LONDON • The Indian rupee, offshore Chinese yuan, Vietnam dong and Turkish lira all crashed to fresh record lows yesterday against the rallying American dollar, while other Asian currencies dropped to levels last seen in the wake of the global financial crisis.
State banks or foreign exchange authorities in China, India, Indonesia and the Philippines were suspected of intervening to slow the slide in their currencies, traders said.
Emerging market assets have been pounded since Mr Donald Trump's victory in the United States presidential election as his expansionary fiscal policies are expected to fuel inflation and prompt the US Federal Reserve to tighten more aggressively than previously thought, spurring capital outflows.
Besides the impact of Mr Trump's policies, there were a number of political events looming in Europe, making investors wary of deploying funds into riskier assets.
The US dollar surged to a near 14-year high yesterday, clocking up a string of milestones against other top currencies and clobbering the more vulnerable emerging currencies to fresh record lows.
Stronger data from the world's biggest economy underpinned the greenback's gains, which were further amplified by thinner volumes as US traders stayed away for the Thanksgiving holiday.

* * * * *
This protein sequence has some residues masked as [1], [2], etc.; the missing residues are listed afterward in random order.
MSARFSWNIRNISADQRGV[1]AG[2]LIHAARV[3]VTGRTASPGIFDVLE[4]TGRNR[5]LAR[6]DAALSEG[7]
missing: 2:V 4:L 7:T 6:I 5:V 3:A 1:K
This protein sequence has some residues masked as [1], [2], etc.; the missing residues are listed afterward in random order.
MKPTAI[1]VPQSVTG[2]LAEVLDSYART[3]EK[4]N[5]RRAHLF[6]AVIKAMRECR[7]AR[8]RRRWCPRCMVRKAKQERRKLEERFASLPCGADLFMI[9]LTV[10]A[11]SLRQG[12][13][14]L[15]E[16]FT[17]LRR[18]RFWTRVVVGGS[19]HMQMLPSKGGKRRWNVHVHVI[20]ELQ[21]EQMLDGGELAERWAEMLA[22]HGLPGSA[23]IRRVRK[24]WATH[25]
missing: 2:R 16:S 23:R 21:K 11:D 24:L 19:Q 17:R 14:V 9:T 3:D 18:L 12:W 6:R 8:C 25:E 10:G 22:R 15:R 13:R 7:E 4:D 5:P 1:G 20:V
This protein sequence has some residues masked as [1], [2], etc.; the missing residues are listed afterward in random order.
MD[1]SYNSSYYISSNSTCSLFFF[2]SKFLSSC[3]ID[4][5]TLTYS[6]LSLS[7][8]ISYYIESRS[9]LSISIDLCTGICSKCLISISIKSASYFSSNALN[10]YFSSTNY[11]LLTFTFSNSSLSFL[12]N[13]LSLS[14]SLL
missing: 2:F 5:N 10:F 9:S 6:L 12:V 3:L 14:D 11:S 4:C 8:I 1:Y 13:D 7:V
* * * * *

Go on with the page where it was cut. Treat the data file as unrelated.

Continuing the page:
The dollar pushed its way past more of last year's peaks against the euro to hit US$1.0550 (S$1.5101) in early European action, with only last March's high of US$1.0457 standing in the way of a drive towards parity.
The yen skidded 0.4 per cent to an eight-month low.
Worries about India's demonetisation drive and rising odds for a US interest rate increase pushed the Indian rupee to a record low of 68.86 per dollar, at which level the central bank was suspected of intervening.
The rupee has weakened around 3 per cent so far this month on expectations of a hit to economic growth in the wake of the government's demonetisation moves.
The Hong Kong-traded offshore yuan, used frequently by foreigners, weakened past the 6.96 level for the first time since it started trading overseas in late 2010. The Chinese yuan also hit an 81/2-year low after the People's Bank of China set its daily guidance rate at its weakest since June 2008.
The Philippine peso hit levels not seen since November 2008 and other Asian currencies hit multi-month troughs. The Malaysian ringgit was at a near 14-month low and the Indonesian rupiah hit a near six-month low.
Turkey unexpectedly raised lending rates for the first time in almost three years yesterday after the lira's plunge to a record low and its impact on inflation trumped political demands for lower borrowing costs.
Commodity-related currencies fared a little better, helped by robust commodity prices on expectations of higher demand.
The Bloomberg-JPMorgan Asia Dollar Index reached 103.29, the lowest level since March 2009, as futures traders see a 100 per cent chance that the Fed will raise rates at its final meeting of the year from Dec 13 to 14.
That is up from about 70 per cent at the end of last month.
The Fed saw a strengthening case to raise interest rates as the labour market tightened, with some saying a hike should happen next month, according to minutes of their gathering this month released on Wednesday.